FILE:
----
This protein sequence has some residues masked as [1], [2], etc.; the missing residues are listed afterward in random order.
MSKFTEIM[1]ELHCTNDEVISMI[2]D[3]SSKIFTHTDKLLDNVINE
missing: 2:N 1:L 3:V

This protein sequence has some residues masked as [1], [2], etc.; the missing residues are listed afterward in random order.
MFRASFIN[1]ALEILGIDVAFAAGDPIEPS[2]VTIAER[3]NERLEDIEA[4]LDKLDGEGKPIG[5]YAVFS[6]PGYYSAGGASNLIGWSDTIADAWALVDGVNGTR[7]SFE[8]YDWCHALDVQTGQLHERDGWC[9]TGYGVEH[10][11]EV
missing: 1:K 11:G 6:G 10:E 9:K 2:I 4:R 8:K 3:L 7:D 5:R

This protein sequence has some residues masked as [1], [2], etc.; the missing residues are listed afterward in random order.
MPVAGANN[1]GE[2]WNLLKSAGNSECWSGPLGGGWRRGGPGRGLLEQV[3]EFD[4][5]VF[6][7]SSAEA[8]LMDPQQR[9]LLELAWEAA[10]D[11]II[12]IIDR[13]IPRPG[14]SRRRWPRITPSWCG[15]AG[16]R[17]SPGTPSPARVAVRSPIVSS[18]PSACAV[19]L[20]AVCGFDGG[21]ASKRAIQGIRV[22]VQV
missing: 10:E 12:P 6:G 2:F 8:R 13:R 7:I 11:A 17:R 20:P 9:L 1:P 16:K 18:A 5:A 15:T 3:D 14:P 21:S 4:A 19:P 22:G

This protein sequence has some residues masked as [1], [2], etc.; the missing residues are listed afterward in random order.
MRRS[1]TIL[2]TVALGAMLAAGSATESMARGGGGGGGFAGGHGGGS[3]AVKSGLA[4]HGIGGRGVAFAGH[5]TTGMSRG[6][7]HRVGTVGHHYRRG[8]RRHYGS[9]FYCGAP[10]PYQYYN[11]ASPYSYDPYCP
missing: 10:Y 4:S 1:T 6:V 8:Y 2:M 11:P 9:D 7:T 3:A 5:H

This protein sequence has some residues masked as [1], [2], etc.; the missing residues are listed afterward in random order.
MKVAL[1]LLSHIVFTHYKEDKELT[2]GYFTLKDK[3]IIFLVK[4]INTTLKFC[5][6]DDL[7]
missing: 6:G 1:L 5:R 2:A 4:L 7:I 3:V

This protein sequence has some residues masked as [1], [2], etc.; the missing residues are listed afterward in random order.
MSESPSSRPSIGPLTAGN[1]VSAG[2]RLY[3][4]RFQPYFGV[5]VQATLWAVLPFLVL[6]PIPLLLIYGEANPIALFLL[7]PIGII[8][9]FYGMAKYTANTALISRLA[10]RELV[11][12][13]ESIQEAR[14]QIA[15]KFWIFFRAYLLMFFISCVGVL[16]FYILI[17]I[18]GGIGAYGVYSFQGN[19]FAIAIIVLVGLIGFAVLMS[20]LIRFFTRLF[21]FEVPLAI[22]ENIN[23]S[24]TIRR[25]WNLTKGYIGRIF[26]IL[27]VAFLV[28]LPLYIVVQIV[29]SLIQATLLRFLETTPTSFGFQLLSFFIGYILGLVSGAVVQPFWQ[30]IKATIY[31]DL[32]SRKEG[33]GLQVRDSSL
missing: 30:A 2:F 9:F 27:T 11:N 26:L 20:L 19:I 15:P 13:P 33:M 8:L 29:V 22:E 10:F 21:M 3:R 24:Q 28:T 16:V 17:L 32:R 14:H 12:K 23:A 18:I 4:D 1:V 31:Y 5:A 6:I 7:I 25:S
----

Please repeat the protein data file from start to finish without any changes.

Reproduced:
This protein sequence has some residues masked as [1], [2], etc.; the missing residues are listed afterward in random order.
MSKFTEIM[1]ELHCTNDEVISMI[2]D[3]SSKIFTHTDKLLDNVINE
missing: 2:N 1:L 3:V

This protein sequence has some residues masked as [1], [2], etc.; the missing residues are listed afterward in random order.
MFRASFIN[1]ALEILGIDVAFAAGDPIEPS[2]VTIAER[3]NERLEDIEA[4]LDKLDGEGKPIG[5]YAVFS[6]PGYYSAGGASNLIGWSDTIADAWALVDGVNGTR[7]SFE[8]YDWCHALDVQTGQLHERDGWC[9]TGYGVEH[10][11]EV
missing: 1:K 11:G 6:G 10:E 9:K 2:I 4:R 8:K 3:L 7:D 5:R

This protein sequence has some residues masked as [1], [2], etc.; the missing residues are listed afterward in random order.
MPVAGANN[1]GE[2]WNLLKSAGNSECWSGPLGGGWRRGGPGRGLLEQV[3]EFD[4][5]VF[6][7]SSAEA[8]LMDPQQR[9]LLELAWEAA[10]D[11]II[12]IIDR[13]IPRPG[14]SRRRWPRITPSWCG[15]AG[16]R[17]SPGTPSPARVAVRSPIVSS[18]PSACAV[19]L[20]AVCGFDGG[21]ASKRAIQGIRV[22]VQV
missing: 10:E 12:P 6:G 2:F 8:R 13:R 7:I 11:A 17:R 20:P 9:L 1:P 16:K 18:A 5:A 15:T 3:D 14:P 21:S 4:A 19:P 22:G

This protein sequence has some residues masked as [1], [2], etc.; the missing residues are listed afterward in random order.
MRRS[1]TIL[2]TVALGAMLAAGSATESMARGGGGGGGFAGGHGGGS[3]AVKSGLA[4]HGIGGRGVAFAGH[5]TTGMSRG[6][7]HRVGTVGHHYRRG[8]RRHYGS[9]FYCGAP[10]PYQYYN[11]ASPYSYDPYCP
missing: 10:Y 4:S 1:T 6:V 8:Y 2:M 11:P 9:D 7:T 3:A 5:H

This protein sequence has some residues masked as [1], [2], etc.; the missing residues are listed afterward in random order.
MKVAL[1]LLSHIVFTHYKEDKELT[2]GYFTLKDK[3]IIFLVK[4]INTTLKFC[5][6]DDL[7]
missing: 6:G 1:L 5:R 2:A 4:L 7:I 3:V

This protein sequence has some residues masked as [1], [2], etc.; the missing residues are listed afterward in random order.
MSESPSSRPSIGPLTAGN[1]VSAG[2]RLY[3][4]RFQPYFGV[5]VQATLWAVLPFLVL[6]PIPLLLIYGEANPIALFLL[7]PIGII[8][9]FYGMAKYTANTALISRLA[10]RELV[11][12][13]ESIQEAR[14]QIA[15]KFWIFFRAYLLMFFISCVGVL[16]FYILI[17]I[18]GGIGAYGVYSFQGN[19]FAIAIIVLVGLIGFAVLMS[20]LIRFFTRLF[21]FEVPLAI[22]ENIN[23]S[24]TIRR[25]WNLTKGYIGRIF[26]IL[27]VAFLV[28]LPLYIVVQIV[29]SLIQATLLRFLETTPTSFGFQLLSFFIGYILGLVSGAVVQPFWQ[30]IKATIY[31]DL[32]SRKEG[33]GLQVRDSSL
missing: 30:A 2:F 9:F 27:T 11:N 26:L 20:L 19:I 15:P 13:P 33:M 8:L 29:V 22:E 10:F 21:M 3:R 24:Q 28:T 16:V 17:L 32:R 14:H 12:K 23:A 18:I 4:D 1:V 31:Y 5:A 6:I 7:I 25:S